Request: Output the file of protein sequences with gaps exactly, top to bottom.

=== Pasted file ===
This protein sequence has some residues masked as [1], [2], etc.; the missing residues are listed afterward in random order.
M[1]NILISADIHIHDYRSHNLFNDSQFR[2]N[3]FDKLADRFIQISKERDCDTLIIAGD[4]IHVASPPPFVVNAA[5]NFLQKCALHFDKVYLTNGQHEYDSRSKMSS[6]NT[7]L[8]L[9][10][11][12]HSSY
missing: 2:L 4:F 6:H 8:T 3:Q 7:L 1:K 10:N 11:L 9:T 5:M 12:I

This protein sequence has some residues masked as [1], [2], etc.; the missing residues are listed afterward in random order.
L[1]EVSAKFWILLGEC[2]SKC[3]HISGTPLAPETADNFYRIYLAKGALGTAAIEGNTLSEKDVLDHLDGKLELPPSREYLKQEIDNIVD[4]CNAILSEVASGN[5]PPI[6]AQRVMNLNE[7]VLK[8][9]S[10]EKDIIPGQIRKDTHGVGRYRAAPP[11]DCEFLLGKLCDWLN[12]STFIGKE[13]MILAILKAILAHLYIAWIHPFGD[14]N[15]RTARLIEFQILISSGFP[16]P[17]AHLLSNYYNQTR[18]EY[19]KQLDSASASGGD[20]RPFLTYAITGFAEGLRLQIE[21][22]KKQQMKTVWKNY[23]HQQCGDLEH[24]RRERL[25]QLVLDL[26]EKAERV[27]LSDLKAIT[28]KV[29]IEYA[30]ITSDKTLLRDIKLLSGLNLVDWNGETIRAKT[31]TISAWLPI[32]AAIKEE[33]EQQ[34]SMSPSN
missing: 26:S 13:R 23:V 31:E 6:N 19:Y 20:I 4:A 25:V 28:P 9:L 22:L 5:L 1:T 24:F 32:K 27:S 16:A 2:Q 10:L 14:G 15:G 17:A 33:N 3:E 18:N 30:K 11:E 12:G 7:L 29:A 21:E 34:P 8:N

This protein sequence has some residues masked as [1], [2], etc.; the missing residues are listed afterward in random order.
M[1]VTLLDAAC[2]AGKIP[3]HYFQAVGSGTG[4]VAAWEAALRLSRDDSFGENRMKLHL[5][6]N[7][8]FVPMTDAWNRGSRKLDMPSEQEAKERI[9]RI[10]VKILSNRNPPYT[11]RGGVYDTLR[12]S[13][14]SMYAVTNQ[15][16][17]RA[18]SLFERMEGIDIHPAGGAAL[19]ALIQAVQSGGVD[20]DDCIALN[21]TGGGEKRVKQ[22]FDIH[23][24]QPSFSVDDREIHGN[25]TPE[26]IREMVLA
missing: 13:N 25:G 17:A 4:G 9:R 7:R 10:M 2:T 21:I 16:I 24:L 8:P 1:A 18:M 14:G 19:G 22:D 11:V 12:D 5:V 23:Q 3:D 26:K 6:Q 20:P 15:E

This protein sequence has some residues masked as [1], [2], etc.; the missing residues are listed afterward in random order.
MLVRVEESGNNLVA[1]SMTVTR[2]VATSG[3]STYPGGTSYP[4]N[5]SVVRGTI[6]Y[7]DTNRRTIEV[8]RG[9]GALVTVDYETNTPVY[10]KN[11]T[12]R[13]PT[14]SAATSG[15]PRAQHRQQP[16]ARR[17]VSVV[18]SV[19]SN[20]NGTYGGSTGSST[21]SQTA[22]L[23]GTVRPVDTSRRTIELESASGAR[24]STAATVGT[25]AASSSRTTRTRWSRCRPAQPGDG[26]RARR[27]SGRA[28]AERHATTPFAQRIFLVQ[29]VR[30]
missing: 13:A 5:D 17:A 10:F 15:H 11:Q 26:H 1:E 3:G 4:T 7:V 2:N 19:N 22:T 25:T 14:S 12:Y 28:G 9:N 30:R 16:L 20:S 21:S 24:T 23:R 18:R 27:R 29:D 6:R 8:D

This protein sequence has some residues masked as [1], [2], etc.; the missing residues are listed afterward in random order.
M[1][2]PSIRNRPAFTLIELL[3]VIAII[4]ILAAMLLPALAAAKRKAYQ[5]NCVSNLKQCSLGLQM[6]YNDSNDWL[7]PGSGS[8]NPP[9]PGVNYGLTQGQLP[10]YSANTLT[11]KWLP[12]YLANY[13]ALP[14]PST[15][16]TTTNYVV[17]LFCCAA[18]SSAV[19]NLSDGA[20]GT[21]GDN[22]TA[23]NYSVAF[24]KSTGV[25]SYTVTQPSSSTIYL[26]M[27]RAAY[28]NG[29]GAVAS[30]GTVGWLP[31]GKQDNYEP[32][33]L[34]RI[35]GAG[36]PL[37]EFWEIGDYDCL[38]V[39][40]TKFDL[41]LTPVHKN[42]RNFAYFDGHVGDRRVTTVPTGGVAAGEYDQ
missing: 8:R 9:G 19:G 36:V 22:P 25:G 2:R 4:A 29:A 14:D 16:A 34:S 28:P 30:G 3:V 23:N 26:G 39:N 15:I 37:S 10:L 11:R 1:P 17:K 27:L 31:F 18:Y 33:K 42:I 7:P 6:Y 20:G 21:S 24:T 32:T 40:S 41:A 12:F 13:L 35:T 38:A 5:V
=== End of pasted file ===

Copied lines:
This protein sequence has some residues masked as [1], [2], etc.; the missing residues are listed afterward in random order.
M[1]NILISADIHIHDYRSHNLFNDSQFR[2]N[3]FDKLADRFIQISKERDCDTLIIAGD[4]IHVASPPPFVVNAA[5]NFLQKCALHFDKVYLTNGQHEYDSRSKMSS[6]NT[7]L[8]L[9][10][11][12]HSSY
missing: 2:L 4:F 6:H 8:T 3:Q 7:L 1:K 10:N 11:L 9:T 5:M 12:I

This protein sequence has some residues masked as [1], [2], etc.; the missing residues are listed afterward in random order.
L[1]EVSAKFWILLGEC[2]SKC[3]HISGTPLAPETADNFYRIYLAKGALGTAAIEGNTLSEKDVLDHLDGKLELPPSREYLKQEIDNIVD[4]CNAILSEVASGN[5]PPI[6]AQRVMNLNE[7]VLK[8][9]S[10]EKDIIPGQIRKDTHGVGRYRAAPP[11]DCEFLLGKLCDWLN[12]STFIGKE[13]MILAILKAILAHLYIAWIHPFGD[14]N[15]RTARLIEFQILISSGFP[16]P[17]AHLLSNYYNQTR[18]EY[19]KQLDSASASGGD[20]RPFLTYAITGFAEGLRLQIE[21][22]KKQQMKTVWKNY[23]HQQCGDLEH[24]RRERL[25]QLVLDL[26]EKAERV[27]LSDLKAIT[28]KV[29]IEYA[30]ITSDKTLLRDIKLLSGLNLVDWNGETIRAKT[31]TISAWLPI[32]AAIKEE[33]EQQ[34]SMSPSN
missing: 26:S 13:R 23:V 31:E 6:N 19:Y 20:I 4:A 25:V 28:P 9:L 22:L 5:L 1:T 24:F 32:K 27:S 16:A 2:Q 10:L 14:G 15:G 17:A 33:N 3:E 18:N 30:K 11:E 12:G 7:L 29:A 21:E 34:P 8:N

This protein sequence has some residues masked as [1], [2], etc.; the missing residues are listed afterward in random order.
M[1]VTLLDAAC[2]AGKIP[3]HYFQAVGSGTG[4]VAAWEAALRLSRDDSFGENRMKLHL[5][6]N[7][8]FVPMTDAWNRGSRKLDMPSEQEAKERI[9]RI[10]VKILSNRNPPYT[11]RGGVYDTLR[12]S[13][14]SMYAVTNQ[15][16][17]RA[18]SLFERMEGIDIHPAGGAAL[19]ALIQAVQSGGVD[20]DDCIALN[21]TGGGEKRVKQ[22]FDIH[23][24]QPSFSVDDREIHGN[25]TPE[26]IREMVLA
missing: 13:N 25:G 17:A 4:G 9:R 7:R 10:M 2:T 21:I 16:I 24:L 8:P 1:A 18:M 14:G 19:G 22:D 11:V 12:D 5:V 23:Q 3:D 26:K 6:Q 20:P 15:E

This protein sequence has some residues masked as [1], [2], etc.; the missing residues are listed afterward in random order.
MLVRVEESGNNLVA[1]SMTVTR[2]VATSG[3]STYPGGTSYP[4]N[5]SVVRGTI[6]Y[7]DTNRRTIEV[8]RG[9]GALVTVDYETNTPVY[10]KN[11]T[12]R[13]PT[14]SAATSG[15]PRAQHRQQP[16]ARR[17]VSVV[18]SV[19]SN[20]NGTYGGSTGSST[21]SQTA[22]L[23]GTVRPVDTSRRTIELESASGAR[24]STAATVGT[25]AASSSRTTRTRWSRCRPAQPGDG[26]RARR[27]SGRA[28]AERHATTPFAQRIFLVQ[29]VR[30]
missing: 13:A 5:D 17:A 10:F 15:H 11:Q 26:H 1:E 3:G 4:T 7:V 2:N 19:N 22:T 25:T 14:S 12:Y 28:G 9:N 30:R 16:L 20:S 21:S 24:T 23:R 18:R 27:R 29:D 6:R 8:D

This protein sequence has some residues masked as [1], [2], etc.; the missing residues are listed afterward in random order.
M[1][2]PSIRNRPAFTLIELL[3]VIAII[4]ILAAMLLPALAAAKRKAYQ[5]NCVSNLKQCSLGLQM[6]YNDSNDWL[7]PGSGS[8]NPP[9]PGVNYGLTQGQLP[10]YSANTLT[11]KWLP[12]YLANY[13]ALP[14]PST[15][16]TTTNYVV[17]LFCCAA[18]SSAV[19]NLSDGA[20]GT[21]GDN[22]TA[23]NYSVAF[24]KSTGV[25]SYTVTQPSSSTIYL[26]M[27]RAAY[28]NG[29]GAVAS[30]GTVGWLP[31]GKQDNYEP[32][33]L[34]RI[35]GAG[36]PL[37]EFWEIGDYDCL[38]V[39][40]TKFDL[41]LTPVHKN[42]RNFAYFDGHVGDRRVTTVPTGGVAAGEYDQ
missing: 8:R 9:G 19:G 36:V 22:P 25:G 2:R 4:A 29:A 14:D 16:A 34:S 28:P 30:G 3:V 23:N 26:G 39:N 15:I 37:S 10:L 11:R 1:P 17:K 27:L 31:F 18:Y 33:K 42:I 7:P 6:Y 20:G 21:S 24:T 32:T 40:S 41:A 12:F 13:L 35:T 38:A 5:V